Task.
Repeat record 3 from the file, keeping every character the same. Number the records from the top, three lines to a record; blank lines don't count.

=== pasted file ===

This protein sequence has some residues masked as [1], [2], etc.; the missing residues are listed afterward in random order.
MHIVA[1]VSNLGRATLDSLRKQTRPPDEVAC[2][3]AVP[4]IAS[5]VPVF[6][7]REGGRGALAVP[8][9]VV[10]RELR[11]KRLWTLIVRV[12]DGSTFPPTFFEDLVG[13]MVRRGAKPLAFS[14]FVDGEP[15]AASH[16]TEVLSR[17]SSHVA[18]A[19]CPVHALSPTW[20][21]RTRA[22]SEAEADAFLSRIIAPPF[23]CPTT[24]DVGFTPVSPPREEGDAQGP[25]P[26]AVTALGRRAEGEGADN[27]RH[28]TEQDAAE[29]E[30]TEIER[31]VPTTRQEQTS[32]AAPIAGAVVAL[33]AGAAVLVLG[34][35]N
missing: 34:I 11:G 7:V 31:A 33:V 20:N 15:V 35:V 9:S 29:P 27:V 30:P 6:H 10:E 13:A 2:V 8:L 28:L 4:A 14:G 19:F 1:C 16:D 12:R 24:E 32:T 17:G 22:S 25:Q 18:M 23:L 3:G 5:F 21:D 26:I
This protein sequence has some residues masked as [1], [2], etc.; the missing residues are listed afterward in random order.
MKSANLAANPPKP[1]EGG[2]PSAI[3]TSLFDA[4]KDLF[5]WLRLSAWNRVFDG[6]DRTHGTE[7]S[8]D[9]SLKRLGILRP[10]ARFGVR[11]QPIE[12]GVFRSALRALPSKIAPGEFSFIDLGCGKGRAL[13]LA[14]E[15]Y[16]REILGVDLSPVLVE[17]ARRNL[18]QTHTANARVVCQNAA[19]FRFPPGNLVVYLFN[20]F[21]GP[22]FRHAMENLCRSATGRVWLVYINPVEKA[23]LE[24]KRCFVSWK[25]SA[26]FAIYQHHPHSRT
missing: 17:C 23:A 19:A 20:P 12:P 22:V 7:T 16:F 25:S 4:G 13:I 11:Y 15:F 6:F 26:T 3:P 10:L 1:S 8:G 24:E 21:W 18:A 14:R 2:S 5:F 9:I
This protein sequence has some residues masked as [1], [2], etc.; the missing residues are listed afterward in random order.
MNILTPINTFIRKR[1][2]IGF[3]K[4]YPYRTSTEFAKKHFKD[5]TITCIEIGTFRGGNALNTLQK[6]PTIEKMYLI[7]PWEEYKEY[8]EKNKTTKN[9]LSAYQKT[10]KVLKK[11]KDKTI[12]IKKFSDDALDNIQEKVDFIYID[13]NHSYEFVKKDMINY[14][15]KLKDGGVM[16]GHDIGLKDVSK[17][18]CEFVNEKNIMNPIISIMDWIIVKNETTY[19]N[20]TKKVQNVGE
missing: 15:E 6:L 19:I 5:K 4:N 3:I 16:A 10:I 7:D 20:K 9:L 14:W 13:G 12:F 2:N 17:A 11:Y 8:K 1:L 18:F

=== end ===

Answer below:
This protein sequence has some residues masked as [1], [2], etc.; the missing residues are listed afterward in random order.
MNILTPINTFIRKR[1][2]IGF[3]K[4]YPYRTSTEFAKKHFKD[5]TITCIEIGTFRGGNALNTLQK[6]PTIEKMYLI[7]PWEEYKEY[8]EKNKTTKN[9]LSAYQKT[10]KVLKK[11]KDKTI[12]IKKFSDDALDNIQEKVDFIYID[13]NHSYEFVKKDMINY[14][15]KLKDGGVM[16]GHDIGLKDVSK[17][18]CEFVNEKNIMNPIISIMDWIIVKNETTY[19]N[20]TKKVQNVGE
missing: 15:E 6:L 19:I 5:K 4:N 3:I 16:A 10:I 7:D 20:K 9:L 14:W 13:G 12:F 2:N 17:A 11:Y 8:K 1:L 18:F